I= DISEASE ERADICATION THROUGH TISSUE CULTURE AND GENETIC TRANSFORMATION STUDIES IN BANANA (MUSA)
Pakistan Research Repository Home
 

Title of Thesis
DISEASE ERADICATION THROUGH TISSUE CULTURE AND GENETIC TRANSFORMATION STUDIES IN BANANA (MUSA)

Author(s)
AISH MUHAMMAD
Institute/University/Department Details
Department of Biochemistry/ Arid Agriculture University. Rawalpindi
Session
2008
Subject
Biochemistry
Number of Pages
136
Keywords (Extracted from title, table of contents and abstract of thesis)
disease eradication, tissue culture, genetic transformation, banana, in vitro multiplication

Abstract
Tissue culture and genetic transformation in banana (Musa) cv. Basrai was studied. In vitro cultures were established from field grown suckers. Shoot tips were sterilized with sodium hypochlorite (NaGCI) and at higher concentrations of sodium hypochlorite browning of tissues increased. After culture initiation BBTV was indexed by double antibody sandwich (DAS) enzyme linked immuno sorbant assay (ELISA) and polymerase chain reaction (PCR) and 97.4 percent cultures were found BBTV free. During in vitro multiplication, BAP affected the shoot multiplication significantly and maximum shoot number (5.44/explant) was achieved on liquid medium having 4.0 mg/l BAP 1.0 mg/l IAA. When kinetin was used instead of BAP keeping all other parameters same, the maximum shoot number was 4.33/explant. Above optimal concentrations of cytokinins lowered the multiplication rate and callus like swelling was observed at the base of shoot tips. It was also observed from the results that auxins (IAA) did not affect shoot multiplication but increased shoot length up to 5.5 cm against 1.4 cm in control. During in vitro multiplication it was observed that multiplication behavior of each shoot tip was different on the same medium and under similar culture conditions. Multiplication rate declined after 3rd sub-culturing however shoot tips which initially had higher rate of multiplication continued this behavior in succeeding sub-culturings. During in vitro rooting of banana shoots, use of IAA and IBA (1 mg/l) resulted in an increase in the root number and length to 8.6 and 6.8 cm respectively. During hardening of in vitro raised plants, maximum plants survived(88.7 percent) in green house when covered with polythene. When tissue culture raised plants were compared with conventionally propagated plants in the field, it was observed that tissue culture plants were taller than suckers (8.1 percent), produced more suckers (31 percent), time to flowering was reduced (2.8 percent) and produced more fingers/bunch (9 percent). For callus induction and regeneration different explant sources were used but callus and regeneration was observed from male flowers. During plant transformation studies, shoot tips were injured either by biolistic gene gun or bisected longitudinally into two halves. Transgenic banana plants having marker gene were achieved when bisected shoot tips were co-cultivated with Agrobacterium tumefaciens EHA 105 containing pCAMBIA 1301. Transgenic banana plants were selected on MS. Medium containing 50 mg/l hygromycin. A part of hygromycin gene was amplified by PCR and three out of five surviving plants were found positive for hygromycin gene.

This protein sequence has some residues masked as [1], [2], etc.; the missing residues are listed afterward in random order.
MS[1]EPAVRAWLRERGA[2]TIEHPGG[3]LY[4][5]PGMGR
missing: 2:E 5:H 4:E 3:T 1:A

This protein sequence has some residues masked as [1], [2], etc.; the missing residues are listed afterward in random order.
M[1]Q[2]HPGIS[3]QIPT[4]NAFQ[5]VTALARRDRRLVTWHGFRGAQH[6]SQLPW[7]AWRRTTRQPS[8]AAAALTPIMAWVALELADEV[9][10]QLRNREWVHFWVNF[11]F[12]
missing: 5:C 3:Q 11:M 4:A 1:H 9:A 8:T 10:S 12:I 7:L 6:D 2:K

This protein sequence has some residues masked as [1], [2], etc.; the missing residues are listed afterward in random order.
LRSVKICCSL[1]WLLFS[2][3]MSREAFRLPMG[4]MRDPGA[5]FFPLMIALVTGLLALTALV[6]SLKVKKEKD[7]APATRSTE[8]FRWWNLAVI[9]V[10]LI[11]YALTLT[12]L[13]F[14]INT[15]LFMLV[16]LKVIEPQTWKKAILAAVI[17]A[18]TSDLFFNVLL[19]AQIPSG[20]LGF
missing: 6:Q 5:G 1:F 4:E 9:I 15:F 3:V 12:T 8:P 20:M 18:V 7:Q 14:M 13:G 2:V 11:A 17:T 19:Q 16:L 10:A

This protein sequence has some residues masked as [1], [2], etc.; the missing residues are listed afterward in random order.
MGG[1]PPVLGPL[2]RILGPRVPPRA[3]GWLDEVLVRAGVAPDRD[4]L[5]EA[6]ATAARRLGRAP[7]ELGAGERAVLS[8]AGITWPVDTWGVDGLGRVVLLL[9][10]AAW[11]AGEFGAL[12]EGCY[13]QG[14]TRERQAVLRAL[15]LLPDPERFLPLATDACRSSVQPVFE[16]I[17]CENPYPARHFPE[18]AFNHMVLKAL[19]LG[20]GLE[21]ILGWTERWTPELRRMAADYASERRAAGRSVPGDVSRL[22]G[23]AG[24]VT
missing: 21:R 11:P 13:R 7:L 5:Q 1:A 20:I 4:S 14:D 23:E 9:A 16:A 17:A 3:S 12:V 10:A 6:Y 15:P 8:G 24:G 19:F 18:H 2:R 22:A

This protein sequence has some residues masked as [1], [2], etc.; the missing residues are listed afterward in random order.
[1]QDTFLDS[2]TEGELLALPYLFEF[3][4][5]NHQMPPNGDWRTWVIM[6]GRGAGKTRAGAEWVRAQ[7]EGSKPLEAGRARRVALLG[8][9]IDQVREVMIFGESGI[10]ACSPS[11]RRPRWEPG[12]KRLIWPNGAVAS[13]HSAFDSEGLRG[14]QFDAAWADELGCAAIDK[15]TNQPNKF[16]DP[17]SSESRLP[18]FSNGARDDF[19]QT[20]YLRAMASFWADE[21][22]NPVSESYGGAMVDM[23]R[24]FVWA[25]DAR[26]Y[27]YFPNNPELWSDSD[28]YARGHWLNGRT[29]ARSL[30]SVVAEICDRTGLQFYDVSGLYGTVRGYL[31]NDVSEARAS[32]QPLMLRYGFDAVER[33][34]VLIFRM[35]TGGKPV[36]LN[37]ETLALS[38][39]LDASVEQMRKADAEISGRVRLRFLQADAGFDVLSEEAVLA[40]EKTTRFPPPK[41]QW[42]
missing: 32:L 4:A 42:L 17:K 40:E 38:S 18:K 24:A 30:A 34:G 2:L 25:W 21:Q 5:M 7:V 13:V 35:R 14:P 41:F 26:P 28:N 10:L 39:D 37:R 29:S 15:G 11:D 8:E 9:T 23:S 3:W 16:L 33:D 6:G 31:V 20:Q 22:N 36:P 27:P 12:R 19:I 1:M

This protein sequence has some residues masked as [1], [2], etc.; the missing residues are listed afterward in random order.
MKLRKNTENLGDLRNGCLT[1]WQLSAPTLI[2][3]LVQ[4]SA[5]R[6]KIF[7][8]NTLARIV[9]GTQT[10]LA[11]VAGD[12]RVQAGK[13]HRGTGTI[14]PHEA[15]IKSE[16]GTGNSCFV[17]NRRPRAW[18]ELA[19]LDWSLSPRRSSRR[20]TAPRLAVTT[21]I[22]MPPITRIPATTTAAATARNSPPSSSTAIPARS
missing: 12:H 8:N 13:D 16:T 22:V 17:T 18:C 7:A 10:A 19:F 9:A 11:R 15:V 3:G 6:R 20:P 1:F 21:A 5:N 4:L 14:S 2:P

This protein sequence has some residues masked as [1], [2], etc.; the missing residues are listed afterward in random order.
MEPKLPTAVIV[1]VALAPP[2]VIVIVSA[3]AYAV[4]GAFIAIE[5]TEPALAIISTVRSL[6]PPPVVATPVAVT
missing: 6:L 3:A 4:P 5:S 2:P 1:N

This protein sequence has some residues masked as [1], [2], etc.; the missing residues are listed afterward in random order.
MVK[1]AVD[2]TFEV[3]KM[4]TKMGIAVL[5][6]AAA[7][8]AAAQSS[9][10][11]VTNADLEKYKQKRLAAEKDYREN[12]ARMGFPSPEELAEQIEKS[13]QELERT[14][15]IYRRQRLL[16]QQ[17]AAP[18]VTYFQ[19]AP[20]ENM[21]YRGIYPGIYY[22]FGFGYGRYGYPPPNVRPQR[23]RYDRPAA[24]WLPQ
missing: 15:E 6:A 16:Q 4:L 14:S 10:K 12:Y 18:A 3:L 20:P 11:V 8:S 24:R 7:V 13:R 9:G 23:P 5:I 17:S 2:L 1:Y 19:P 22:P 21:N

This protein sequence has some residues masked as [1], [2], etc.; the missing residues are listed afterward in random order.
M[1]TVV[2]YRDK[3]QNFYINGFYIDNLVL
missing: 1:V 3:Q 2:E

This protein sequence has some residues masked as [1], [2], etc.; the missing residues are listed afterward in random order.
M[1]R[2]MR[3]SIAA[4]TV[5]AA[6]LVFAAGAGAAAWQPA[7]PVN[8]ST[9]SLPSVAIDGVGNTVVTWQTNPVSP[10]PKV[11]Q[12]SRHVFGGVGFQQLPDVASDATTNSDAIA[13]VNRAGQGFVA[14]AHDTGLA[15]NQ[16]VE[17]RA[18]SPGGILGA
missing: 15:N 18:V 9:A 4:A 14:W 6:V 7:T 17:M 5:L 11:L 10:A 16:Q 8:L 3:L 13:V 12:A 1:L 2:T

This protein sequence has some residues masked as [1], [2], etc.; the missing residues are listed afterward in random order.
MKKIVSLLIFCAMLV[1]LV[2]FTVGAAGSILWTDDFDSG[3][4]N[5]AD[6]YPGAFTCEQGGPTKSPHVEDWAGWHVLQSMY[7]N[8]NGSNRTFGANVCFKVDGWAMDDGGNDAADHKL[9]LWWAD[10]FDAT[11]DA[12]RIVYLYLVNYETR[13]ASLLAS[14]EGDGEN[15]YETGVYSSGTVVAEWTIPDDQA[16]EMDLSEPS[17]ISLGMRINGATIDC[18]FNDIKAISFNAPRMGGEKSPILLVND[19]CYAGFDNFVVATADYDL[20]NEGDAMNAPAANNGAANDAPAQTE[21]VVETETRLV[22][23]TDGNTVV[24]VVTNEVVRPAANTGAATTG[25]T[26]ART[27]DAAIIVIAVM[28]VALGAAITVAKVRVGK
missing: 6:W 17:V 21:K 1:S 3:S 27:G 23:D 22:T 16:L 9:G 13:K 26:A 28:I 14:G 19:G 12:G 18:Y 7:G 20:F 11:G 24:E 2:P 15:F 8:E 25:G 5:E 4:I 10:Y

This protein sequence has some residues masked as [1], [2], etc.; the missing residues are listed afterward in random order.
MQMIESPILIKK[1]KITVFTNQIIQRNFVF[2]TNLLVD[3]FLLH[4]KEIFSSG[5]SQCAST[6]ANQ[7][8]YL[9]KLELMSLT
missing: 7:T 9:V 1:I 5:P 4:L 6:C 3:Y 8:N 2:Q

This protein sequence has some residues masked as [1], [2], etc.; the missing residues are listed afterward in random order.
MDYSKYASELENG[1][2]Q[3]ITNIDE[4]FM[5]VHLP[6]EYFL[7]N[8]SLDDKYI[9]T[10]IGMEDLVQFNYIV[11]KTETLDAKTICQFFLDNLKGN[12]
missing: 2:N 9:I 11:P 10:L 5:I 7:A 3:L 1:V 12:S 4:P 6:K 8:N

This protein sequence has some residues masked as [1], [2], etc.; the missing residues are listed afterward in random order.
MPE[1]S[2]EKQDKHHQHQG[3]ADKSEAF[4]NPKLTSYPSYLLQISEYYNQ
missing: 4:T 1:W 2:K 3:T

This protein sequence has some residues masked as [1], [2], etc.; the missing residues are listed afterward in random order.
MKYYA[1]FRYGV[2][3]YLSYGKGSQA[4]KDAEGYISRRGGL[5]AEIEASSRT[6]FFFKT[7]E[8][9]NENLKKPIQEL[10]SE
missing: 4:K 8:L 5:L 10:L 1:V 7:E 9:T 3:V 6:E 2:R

Download Full Thesis
22701.98 KB
S. No. Chapter Title of the Chapters Page Size (KB)
1 0 Contents
1864.68 KB
2 1 Introduction 1
684.96 KB
3 2 Review Of Literature 5
3918.85 KB
  2.1 Tissue Culture 5
4 3 Materials And Methods 28
3226.21 KB
  3.1 Tissue Culture 28
  3.2 Genetic Engineering 44
5 4 Results And Discussion 51
9462.74 KB
  4.1 Sterilization Explants 51
  4.2 Effect Of Media On Culture Initiation 56
  4.3 In Vitro Multiplication 60
  4.4 Effect Of Explants On In Vitro Multiplication Of Banana 73
  4.5 In Vitro Rooting Of Banana Shoots 77
  4.6 Hardening Of In Vitro Raised Banana Plants 81
  4.7 Comparison Of In Vitro Raised And Conventionally Propagated Banana Plants In The Field 86
  4.8 Callus Induction And Regeneration 92
  4.9 Genetic Transformation 98
6 5 Summary
3735.12 KB
  5.1 Listerature Cited 115
  5.2 Appendices 134